Blending education with entertainment is an ancient practice.
Even in Athens 2,500 years ago, a lecturer, seeking to keep his students’ attention, may have made a witty comment about the summer heat. But in the 21st century, teachers have more tools than ever before to entertain their students and teach them valuable lessons in the classroom.
The term “edutainment” has been coined in recent years and is quite often used in conversations about digital game-based learning. Of course using mass market films like “Pearl Harbor” or “Romeo & Juliet” to educate students has been done for many years, but computer games are becoming increasingly powerful tools for teachers (Learn how it’s like to work in the computer animation industry). Educational video games like the Oregon Trail have held a place in the elementary classroom for decades and the list of resources for digital game-based learning continues to grow.
Games are being developed at an exponential rate for in-class application and have a scope that goes far beyond the Oregon Trail. Below are some resources that may help interested teachers, administrators and parents understand how digital game-based learning can enhance the educational experience for students.
10+ Game-Based Learning Resources: From Practical Applications To Academic Theory
Educade is a massive site with endless resources focused on games and education. Lesson plans, games and a vast array of resources for bringing computer games into the classroom are available and more are being added each day. Lesson plans and available games run the gamut from botany and geography to mathematics and physics.
The George Lucas Foundation hosts an educationally-themed site called Edutopia. A major focus of the site is game-based learning in the classroom. A recent post titled “Teach with your iPhone: Apps to use in the Classroom” offers practical advice and may trigger other ideas for integrating new media into the classroom. This is only one example of the hundreds of posts by educators, scholars and industry insiders about the integration of computer games into the formal curriculum.
Another helpful site is the social media resource Listly. This social media site gives users the opportunity to post lists on just about anything and has the lists organized into categories and subcategories. One such category is education, and there are multiple lists that may prove useful for the topic of edutainment. Top 10 iPad Educational Apps is just one such example.
For teachers who are interested in educational video games that confront real-world challenges such as hunger, child abuse and pollution, Serious Games Interactive is a Dutch company that specializes in developing games about these types of subjects in a mature and educational way. These games are developed to inspire solutions to real problems. They have a series of games called “Global Conflicts” which may be a perfect fit for a political science or sociology class. Another series is called “Playing History” and approaches edutainment with an emphasis on teaching in ways that historically set games like “Men of Valor” or “Call of Duty” may not.
The Education Arcade is an organization that “explores games that promote learning through authentic and engaging play.” The organization’s research and development projects “focus both on the learning that naturally occurs in popular commercial games and on the design of games that more vigorously address the educational needs of players.” This may be a good starting place for an overview of the many academics currently focused on computer game-based learning and some of the discussions taking place in the field.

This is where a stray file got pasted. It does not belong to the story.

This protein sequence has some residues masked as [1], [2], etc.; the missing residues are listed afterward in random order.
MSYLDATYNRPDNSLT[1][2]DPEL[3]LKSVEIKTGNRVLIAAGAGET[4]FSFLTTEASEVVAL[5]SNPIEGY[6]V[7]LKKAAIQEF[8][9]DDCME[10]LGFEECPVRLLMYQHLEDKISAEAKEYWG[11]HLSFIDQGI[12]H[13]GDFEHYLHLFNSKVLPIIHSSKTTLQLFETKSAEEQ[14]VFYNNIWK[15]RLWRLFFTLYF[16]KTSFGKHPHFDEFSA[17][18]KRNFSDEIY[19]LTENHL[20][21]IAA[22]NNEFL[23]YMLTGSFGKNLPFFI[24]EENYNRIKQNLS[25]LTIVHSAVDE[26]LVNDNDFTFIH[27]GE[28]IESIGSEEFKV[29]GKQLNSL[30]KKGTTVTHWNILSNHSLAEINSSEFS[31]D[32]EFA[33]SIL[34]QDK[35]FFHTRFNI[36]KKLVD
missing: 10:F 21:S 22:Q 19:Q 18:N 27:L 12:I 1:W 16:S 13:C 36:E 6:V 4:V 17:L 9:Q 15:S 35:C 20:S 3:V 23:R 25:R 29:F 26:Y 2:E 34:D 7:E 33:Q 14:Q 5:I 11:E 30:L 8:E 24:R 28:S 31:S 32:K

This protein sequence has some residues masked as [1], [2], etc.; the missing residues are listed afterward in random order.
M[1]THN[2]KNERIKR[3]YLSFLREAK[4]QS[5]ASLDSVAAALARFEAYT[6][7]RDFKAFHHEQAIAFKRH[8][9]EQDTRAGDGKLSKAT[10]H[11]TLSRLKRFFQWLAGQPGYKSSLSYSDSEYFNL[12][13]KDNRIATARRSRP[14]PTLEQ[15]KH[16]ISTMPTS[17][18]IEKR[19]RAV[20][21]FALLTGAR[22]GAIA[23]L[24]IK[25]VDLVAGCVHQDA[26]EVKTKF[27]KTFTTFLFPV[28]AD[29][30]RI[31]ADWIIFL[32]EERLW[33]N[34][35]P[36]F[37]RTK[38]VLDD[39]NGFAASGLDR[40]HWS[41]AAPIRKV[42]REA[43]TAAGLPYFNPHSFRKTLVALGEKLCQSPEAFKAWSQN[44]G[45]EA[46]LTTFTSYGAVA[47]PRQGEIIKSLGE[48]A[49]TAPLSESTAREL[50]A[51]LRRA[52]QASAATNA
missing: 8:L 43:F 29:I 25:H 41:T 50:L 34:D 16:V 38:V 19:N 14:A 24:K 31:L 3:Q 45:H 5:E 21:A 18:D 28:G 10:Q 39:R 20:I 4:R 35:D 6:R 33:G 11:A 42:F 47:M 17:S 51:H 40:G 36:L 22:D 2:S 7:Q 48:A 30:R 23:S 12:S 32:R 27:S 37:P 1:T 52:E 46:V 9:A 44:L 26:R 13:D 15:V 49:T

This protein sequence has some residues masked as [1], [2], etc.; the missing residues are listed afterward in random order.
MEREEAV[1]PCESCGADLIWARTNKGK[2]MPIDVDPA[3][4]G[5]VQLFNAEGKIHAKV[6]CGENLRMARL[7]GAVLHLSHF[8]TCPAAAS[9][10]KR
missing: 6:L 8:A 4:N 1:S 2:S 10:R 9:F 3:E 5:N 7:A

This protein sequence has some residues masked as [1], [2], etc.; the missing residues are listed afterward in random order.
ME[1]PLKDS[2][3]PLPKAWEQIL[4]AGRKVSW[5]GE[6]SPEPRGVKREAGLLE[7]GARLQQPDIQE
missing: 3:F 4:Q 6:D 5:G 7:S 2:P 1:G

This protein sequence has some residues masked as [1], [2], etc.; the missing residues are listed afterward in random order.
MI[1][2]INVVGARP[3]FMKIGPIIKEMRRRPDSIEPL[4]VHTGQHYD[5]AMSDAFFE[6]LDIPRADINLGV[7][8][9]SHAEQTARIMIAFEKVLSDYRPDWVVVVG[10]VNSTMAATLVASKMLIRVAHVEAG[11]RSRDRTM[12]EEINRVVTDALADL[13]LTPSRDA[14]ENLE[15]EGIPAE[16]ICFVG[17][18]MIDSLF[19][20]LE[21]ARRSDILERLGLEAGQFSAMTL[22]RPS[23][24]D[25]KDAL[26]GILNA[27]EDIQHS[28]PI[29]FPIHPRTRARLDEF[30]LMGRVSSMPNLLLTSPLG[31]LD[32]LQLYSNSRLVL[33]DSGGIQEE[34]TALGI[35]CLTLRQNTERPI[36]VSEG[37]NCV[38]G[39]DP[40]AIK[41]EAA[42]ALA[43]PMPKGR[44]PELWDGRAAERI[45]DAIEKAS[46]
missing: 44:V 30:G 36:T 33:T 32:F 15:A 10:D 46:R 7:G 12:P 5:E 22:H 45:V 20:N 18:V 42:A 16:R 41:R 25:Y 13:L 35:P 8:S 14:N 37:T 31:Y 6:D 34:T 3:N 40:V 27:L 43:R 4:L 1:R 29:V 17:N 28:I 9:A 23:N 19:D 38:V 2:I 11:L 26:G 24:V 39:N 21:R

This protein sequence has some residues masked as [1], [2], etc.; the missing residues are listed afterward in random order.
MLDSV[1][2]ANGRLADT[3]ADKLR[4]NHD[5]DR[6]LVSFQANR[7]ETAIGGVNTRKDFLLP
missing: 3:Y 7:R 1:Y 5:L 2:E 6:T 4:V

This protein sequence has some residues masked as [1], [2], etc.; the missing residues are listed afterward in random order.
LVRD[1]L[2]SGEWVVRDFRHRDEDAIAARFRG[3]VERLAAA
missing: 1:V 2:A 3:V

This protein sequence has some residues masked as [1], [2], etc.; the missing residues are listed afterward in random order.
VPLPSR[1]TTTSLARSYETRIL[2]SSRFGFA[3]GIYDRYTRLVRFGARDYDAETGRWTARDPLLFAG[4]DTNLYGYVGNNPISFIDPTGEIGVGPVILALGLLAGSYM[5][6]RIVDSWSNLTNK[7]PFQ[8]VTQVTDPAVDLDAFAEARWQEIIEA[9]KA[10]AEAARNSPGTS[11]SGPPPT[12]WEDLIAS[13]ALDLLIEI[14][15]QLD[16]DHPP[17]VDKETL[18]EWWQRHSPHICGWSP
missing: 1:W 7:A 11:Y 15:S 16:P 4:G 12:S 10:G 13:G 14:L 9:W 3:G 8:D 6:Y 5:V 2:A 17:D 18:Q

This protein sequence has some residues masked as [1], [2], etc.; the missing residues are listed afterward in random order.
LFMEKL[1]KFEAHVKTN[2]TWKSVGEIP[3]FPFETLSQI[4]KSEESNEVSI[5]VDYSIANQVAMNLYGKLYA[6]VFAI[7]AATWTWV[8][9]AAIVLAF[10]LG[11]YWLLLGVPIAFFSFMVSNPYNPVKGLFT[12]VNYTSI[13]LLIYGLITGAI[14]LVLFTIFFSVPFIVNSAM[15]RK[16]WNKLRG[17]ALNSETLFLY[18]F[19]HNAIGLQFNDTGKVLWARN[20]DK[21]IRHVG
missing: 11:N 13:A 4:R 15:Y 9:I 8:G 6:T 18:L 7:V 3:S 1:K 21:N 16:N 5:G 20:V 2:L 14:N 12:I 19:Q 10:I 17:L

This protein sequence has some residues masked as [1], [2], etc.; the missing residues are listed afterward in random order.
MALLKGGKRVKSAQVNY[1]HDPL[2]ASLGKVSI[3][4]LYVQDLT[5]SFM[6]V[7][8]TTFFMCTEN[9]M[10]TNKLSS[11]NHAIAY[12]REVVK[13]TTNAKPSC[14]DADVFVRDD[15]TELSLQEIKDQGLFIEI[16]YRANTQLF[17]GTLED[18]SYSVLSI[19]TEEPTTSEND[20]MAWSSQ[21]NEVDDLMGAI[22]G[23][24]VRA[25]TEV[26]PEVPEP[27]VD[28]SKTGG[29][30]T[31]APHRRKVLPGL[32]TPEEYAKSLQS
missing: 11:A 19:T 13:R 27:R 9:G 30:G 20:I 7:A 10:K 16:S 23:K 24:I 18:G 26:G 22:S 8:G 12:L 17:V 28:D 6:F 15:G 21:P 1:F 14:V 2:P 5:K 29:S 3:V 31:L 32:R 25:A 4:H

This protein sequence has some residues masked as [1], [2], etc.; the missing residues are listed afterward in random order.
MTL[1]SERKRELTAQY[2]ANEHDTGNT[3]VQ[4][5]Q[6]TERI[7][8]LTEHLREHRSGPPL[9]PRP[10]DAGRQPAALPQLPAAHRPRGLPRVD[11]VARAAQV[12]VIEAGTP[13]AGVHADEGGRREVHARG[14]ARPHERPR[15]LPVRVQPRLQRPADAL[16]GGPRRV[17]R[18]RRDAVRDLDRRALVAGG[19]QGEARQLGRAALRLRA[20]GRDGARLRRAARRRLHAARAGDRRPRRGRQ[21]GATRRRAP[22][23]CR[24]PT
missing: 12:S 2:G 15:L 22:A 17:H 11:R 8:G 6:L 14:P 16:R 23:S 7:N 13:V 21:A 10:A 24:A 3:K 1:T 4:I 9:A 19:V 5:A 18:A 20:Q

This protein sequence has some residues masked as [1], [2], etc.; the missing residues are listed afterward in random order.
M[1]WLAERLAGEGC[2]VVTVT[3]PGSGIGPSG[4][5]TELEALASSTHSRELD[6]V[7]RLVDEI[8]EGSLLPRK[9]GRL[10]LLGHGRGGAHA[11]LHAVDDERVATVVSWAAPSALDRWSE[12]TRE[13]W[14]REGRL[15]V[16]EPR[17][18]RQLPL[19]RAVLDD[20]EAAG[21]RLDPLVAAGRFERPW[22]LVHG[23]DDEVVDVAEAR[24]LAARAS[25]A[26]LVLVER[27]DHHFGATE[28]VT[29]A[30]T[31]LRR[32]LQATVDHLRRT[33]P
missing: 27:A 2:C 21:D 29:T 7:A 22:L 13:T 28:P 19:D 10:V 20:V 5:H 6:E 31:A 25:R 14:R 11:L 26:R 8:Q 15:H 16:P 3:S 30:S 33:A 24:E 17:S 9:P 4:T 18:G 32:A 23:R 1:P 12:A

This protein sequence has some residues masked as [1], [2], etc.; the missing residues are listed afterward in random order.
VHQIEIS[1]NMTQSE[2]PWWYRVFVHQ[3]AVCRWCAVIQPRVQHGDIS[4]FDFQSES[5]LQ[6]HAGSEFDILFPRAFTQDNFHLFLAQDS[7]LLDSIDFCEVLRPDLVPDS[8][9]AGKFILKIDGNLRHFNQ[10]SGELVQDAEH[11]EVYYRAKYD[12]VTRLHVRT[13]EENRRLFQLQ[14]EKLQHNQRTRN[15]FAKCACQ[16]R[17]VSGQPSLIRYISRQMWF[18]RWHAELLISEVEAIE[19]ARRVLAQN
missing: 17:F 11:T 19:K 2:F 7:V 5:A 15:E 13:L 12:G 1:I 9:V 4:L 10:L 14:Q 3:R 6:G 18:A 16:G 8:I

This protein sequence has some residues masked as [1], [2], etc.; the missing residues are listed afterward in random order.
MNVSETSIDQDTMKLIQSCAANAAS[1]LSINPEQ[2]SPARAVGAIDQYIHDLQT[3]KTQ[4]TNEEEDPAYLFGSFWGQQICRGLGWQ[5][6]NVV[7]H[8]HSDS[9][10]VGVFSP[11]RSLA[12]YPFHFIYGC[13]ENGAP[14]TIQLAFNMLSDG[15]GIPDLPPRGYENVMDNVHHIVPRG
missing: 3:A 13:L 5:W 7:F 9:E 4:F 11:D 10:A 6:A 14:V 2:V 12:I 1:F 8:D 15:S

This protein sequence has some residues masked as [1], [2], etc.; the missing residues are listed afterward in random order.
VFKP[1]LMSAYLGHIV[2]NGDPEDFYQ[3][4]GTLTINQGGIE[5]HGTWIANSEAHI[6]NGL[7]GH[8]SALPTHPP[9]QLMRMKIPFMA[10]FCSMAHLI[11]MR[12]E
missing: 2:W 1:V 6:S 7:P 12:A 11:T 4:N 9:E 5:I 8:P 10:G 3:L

For readers interested in a deeper understanding of the educational theory linking education and entertainment, there are many online sources as well as the innumerable books written in the past two decades on the subject. A pioneer on the subject is education scholar and Arizona State University Professor James Paul Gee. His “Situated Language and Learning: A Critique of Traditional Schooling” (2004) has provoked considerable debate in the academic community but his thoughts on the importance of motivation, amusement and “deep learning” are impossible not to consider given the breadth of his research and his standing in the profession. More recently a collection of his essays has been anthologized in “Good Video Games and Good Learning: Collected Essays” (2007).
Another academic resource to learn about digital game based learning is Professor Edmond Y. Chang of the University of Washington’s site Gaming Writing: Teaching (with) Video Games. One of his presentations, included at the site, may be useful to writing teachers interested in using video games to improve composition skills.
The aforementioned represent only a small sample of the many tools available. As more educational video games are produced and the digital frontier continues to be settled, the frontier also expands exponentially. Separating the wheat from the chaff will continue to be an important responsibility for everyone concerned about educating future generations using technology suited for the task.
Nicholas White holds a PhD in rhetoric from the University of Arizona. He taught writing at Arizona State University, the University of Arizona, Long Beach State University and other schools over seven years. Dr. White has an ongoing interest in rhetoric and popular culture and an abiding interest in literature and film; this was provided exclusively to TeachThought by onlineschools.com